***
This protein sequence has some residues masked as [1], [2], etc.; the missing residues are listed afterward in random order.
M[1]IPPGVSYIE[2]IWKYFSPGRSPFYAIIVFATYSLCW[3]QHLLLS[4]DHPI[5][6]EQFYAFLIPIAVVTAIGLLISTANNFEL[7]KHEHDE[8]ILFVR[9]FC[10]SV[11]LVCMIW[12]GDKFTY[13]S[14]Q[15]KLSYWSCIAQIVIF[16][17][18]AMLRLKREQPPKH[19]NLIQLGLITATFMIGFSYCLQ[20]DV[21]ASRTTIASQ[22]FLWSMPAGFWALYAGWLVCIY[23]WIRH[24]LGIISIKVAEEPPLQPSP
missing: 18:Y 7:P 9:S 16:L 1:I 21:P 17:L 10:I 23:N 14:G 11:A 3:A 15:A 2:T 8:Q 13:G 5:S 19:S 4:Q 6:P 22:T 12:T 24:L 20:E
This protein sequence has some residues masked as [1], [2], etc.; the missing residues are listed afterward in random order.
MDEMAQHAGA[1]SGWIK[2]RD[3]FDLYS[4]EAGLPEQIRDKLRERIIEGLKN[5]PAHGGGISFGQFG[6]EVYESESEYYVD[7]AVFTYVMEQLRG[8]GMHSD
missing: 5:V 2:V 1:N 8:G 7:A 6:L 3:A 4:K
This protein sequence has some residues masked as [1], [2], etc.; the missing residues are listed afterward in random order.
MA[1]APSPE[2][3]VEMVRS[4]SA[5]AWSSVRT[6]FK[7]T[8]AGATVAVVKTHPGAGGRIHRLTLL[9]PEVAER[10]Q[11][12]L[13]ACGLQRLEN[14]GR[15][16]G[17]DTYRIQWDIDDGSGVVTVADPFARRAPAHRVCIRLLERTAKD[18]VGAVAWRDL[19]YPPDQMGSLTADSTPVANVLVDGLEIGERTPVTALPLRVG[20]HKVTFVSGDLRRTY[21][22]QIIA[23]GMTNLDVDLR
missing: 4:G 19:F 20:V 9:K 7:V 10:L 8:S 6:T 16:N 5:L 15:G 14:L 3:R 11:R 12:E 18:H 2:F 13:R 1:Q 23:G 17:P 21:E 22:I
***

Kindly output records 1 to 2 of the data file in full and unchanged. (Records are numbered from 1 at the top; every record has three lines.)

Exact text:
This protein sequence has some residues masked as [1], [2], etc.; the missing residues are listed afterward in random order.
M[1]IPPGVSYIE[2]IWKYFSPGRSPFYAIIVFATYSLCW[3]QHLLLS[4]DHPI[5][6]EQFYAFLIPIAVVTAIGLLISTANNFEL[7]KHEHDE[8]ILFVR[9]FC[10]SV[11]LVCMIW[12]GDKFTY[13]S[14]Q[15]KLSYWSCIAQIVIF[16][17][18]AMLRLKREQPPKH[19]NLIQLGLITATFMIGFSYCLQ[20]DV[21]ASRTTIASQ[22]FLWSMPAGFWALYAGWLVCIY[23]WIRH[24]LGIISIKVAEEPPLQPSP
missing: 18:Y 7:P 9:S 16:L 1:I 21:P 17:L 10:I 23:N 14:G 11:A 3:A 15:A 2:T 8:Q 13:G 5:S 19:S 4:Q 6:P 22:T 12:T 24:L 20:E
This protein sequence has some residues masked as [1], [2], etc.; the missing residues are listed afterward in random order.
MDEMAQHAGA[1]SGWIK[2]RD[3]FDLYS[4]EAGLPEQIRDKLRERIIEGLKN[5]PAHGGGISFGQFG[6]EVYESESEYYVD[7]AVFTYVMEQLRG[8]GMHSD
missing: 5:V 2:V 1:N 8:G 7:A 6:L 3:A 4:K